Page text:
One Snapchat image was of a mosque being blown up along with the words: ‘It’s time to enact retribution upon the Muslim filth.’
Another had a picture of a pipe bomb with a view of the Bradford skyline and the message: ‘Incendiary explosive and home-made black powder. More to come.’
Zack Davies, 26 – was jailed for life for the attempted murder of Sarandev Bhambra, a Sikh trainee dentist, in Mold, North Wales in June 2015.
Dr Bhambra was struck in the head and nearly lost a hand in the attack suffering ‘life changing injuries’.
Davies claimed the attack was revenge for the murder of Fusilier Lee Rigby and chanted ‘white power’ as he launched the attack.
Davies told police that he was a member of National Action, although the group denied any association with him.
Wayne Bell, 37 – from Castleford, West Yorkshire, was jailed for four years and three months in May 2018 for posting racist and anti-Semitic messages on Twitter.
Bell had been a prominent member of National Action before it was banned and featured in two posters used in a recruitment campaign.
He had posted an image on a Russian social media site showing a man being hung by a rope with a Star of David on his forehead, the CPS said.
In August 2016 he posted a photo of a police officer’s foot raised above the head of an unarmed black man, lying on the ground with the words: ‘The only way.’
Garron Helm, 21 – from Seaforth, Merseyside, a friend of Andy Clarke, was sentenced to four weeks in prison in October 2014, for sending an obscene Twitter message to the MP Luciana Berger relating to her Jewish background.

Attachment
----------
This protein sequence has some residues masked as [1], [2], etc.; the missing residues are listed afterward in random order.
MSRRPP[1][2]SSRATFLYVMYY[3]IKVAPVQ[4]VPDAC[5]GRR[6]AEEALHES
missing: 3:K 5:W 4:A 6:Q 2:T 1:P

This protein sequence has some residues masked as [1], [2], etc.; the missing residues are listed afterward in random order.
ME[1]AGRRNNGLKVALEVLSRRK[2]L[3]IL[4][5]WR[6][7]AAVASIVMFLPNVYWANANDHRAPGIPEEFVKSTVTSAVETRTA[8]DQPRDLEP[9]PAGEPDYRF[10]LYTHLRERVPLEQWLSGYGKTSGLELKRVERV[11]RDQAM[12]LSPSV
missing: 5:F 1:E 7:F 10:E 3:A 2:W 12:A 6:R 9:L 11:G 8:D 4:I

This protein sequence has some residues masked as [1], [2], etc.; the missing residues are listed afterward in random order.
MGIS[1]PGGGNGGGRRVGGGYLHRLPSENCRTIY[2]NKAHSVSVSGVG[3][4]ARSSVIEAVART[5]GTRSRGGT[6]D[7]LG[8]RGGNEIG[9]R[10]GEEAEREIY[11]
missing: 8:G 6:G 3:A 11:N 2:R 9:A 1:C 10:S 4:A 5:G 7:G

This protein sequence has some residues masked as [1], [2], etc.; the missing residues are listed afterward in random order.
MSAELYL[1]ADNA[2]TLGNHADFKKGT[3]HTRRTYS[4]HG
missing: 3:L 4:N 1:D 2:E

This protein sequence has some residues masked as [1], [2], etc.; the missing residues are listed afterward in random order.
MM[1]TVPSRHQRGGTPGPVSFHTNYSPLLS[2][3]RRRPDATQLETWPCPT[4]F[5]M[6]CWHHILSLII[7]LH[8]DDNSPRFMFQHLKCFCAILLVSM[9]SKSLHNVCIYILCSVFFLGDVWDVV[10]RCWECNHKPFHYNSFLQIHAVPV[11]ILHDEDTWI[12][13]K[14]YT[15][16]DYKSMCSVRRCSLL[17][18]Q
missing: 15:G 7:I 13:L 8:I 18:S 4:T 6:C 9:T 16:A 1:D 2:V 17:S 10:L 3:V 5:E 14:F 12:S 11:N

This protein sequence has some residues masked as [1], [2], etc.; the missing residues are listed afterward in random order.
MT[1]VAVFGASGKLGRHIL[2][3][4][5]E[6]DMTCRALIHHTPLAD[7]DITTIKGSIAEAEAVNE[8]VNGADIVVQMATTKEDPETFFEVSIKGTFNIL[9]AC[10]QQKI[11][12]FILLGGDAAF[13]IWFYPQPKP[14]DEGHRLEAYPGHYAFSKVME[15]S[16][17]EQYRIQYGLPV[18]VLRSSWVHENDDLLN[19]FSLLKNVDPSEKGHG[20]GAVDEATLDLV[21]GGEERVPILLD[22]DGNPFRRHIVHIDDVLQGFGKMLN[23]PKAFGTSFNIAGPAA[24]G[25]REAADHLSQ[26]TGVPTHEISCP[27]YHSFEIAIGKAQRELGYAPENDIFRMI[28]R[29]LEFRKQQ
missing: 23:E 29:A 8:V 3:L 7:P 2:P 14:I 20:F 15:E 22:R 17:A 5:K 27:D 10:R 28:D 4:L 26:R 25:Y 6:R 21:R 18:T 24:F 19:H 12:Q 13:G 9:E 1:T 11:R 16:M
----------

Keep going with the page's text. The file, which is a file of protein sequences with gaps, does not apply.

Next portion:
He had written: ‘I’m not a lunatic for embracing martyrdom, I’ve just accepted that I could be more use in death than life.’
Helm was put on the Prevent de-radicalisation programme and acquitted of continued membership of National Action in July 2018.
Lawrence Burns, 26 – from Cambridge, was jailed for four years in March 2017 for making anti-Semitic comments and sharing artwork of Adolf Hitler on Facebook.
He was also prosecuted for making a racist speech at a memorial demonstration for American white supremacist leader David Lane.
In the speech, which was later shared online on YouTube, Burns was heard to refer to Jews as ‘parasites’ that wanted to create a ‘mongrelised race’.
In one post, he wrote: ‘The white race is the only race that can boost evolution. The rest of the other races must be eliminated.’